Clarity as to what exactly is being assessed is required

  18.  It needs to be made far clearer as to actually what is being assessed by the RAE. We repeat our conviction that the quality of research should remain the prime criterion but in clear conjunction with scholarship activities as the secondary criterion, with the final score being determined by both criteria.

A separate score is required for industrial and policy-driven research

  19.  It may be that an assessment or assessments with separate scores need to be simultaneously made of Departments' industrial and policy-driven research. The Funding Councils may not welcome having to do this but it would be far more efficient to have one all-encompassing assessment delivering two or three scores that revealed Departments' various strengths in different types of work.

Take time to devise a fresh assessment mechanism

  20.  The RAE has provided some benefit but has arguably had its day in its existing form. It is important that the next Research Assessment is a clear development of previous RAEs. Care and time should be taken to formulate it. Clearly given the general improvement across the board in RAE score, there would be little to be gained from repeating exactly the same exercise in five years time. Therefore there would be little harm, and much benefit, in waiting for a completely re-vamped assessment in 7 to 10 years time. (This would also enable researchers to focus in the interim on research and free them of RAE constraints.)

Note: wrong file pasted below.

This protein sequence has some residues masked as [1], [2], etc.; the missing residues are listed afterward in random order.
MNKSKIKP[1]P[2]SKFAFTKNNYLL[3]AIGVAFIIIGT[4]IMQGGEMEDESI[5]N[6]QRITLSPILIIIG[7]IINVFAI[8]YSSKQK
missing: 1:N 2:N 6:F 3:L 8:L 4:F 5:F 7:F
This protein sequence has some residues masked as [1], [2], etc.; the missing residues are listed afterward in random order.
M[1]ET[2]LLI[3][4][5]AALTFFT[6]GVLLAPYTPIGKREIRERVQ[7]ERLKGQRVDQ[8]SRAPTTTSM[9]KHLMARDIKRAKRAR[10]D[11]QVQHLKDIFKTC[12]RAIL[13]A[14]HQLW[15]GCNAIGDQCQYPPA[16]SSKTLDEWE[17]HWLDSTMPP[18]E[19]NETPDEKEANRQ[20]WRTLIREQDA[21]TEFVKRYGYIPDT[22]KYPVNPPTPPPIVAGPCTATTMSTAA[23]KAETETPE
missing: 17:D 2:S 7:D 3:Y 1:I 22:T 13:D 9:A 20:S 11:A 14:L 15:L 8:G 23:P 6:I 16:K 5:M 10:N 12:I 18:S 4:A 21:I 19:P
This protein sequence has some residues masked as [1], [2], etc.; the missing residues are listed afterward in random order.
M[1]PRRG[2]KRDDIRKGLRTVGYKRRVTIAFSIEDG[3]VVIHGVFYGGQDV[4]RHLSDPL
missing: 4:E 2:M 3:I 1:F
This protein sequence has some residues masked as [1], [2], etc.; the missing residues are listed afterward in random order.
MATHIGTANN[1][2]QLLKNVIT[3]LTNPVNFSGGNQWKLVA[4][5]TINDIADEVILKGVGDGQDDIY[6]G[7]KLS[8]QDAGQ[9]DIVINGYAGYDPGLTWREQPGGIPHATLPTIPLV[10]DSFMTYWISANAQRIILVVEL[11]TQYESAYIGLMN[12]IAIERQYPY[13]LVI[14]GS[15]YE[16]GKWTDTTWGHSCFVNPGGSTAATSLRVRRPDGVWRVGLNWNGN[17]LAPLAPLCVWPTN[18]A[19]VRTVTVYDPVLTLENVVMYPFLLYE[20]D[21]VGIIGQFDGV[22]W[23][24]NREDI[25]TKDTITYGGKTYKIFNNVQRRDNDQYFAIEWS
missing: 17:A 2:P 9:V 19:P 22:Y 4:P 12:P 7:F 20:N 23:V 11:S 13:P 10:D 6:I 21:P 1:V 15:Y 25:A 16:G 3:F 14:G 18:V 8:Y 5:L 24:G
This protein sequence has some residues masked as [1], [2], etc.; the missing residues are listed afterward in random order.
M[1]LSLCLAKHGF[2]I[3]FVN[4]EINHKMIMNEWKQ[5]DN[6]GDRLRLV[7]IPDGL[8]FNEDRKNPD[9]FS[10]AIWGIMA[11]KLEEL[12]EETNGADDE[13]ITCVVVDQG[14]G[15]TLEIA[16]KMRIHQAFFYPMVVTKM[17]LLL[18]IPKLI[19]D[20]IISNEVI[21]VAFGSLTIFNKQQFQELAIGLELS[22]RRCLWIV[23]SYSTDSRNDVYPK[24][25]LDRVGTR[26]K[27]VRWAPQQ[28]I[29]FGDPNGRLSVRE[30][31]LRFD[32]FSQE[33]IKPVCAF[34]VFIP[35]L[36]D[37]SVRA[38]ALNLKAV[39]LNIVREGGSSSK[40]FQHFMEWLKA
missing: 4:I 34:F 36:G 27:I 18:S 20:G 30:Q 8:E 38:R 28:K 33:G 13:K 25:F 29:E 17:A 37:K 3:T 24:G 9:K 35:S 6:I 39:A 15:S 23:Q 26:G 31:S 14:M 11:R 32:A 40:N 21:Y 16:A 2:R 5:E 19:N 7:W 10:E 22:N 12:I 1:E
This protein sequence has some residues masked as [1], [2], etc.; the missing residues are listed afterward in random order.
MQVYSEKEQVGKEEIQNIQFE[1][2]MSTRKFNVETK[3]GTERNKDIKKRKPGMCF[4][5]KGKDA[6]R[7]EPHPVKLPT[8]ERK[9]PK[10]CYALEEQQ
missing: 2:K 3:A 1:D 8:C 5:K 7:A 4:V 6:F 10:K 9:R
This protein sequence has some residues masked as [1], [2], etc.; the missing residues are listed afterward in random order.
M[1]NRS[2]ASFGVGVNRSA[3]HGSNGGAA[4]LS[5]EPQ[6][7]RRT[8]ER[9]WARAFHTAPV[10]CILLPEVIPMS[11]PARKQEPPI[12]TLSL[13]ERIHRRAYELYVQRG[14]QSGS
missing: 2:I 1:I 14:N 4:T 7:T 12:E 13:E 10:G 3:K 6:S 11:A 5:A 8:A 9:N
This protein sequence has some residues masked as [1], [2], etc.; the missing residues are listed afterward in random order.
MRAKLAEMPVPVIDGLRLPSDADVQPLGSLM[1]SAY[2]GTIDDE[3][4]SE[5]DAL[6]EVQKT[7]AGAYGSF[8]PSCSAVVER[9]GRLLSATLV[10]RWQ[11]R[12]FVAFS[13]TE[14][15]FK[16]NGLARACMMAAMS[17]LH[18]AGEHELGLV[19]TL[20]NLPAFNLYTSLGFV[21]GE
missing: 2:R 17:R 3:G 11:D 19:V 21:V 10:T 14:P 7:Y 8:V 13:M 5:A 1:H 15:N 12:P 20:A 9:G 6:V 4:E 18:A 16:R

Problems with being declared research inactive following a maternity break

  21.  There is general concern as to the state of women in science. Of the three pure sciences, biology has the greatest proportion of women in its younger cohorts. However in common with all of science there is the problem that if someone takes a career break to start a family and then returns between RAEs, then they may be declared research inactive. This issue is surely resolvable and needs to be addressed.

Some subjects may fall between Units of Assessment

  22.  There are concerns that some subject areas such as microbiology and environmental science are falling between Units of Assessment. Their subject areas make them capable of being assessed by more than one UOA and end up not being properly assessed by either. It is important that areas of research are not turned away from being properly assessed.

Consultation deadline concerns

  23.  There was general dismay at the way this consultation was only afforded a month (one third of the Cabinet Office minimum guidelines) and was launched just prior to the Christmas/New Year break (itself contrary to the guidelines). This does not facilitate confidence in open and fair consultation and made it extremely difficult to obtain and approve views from key constituent representatives of the UK biological community.

22 January 2002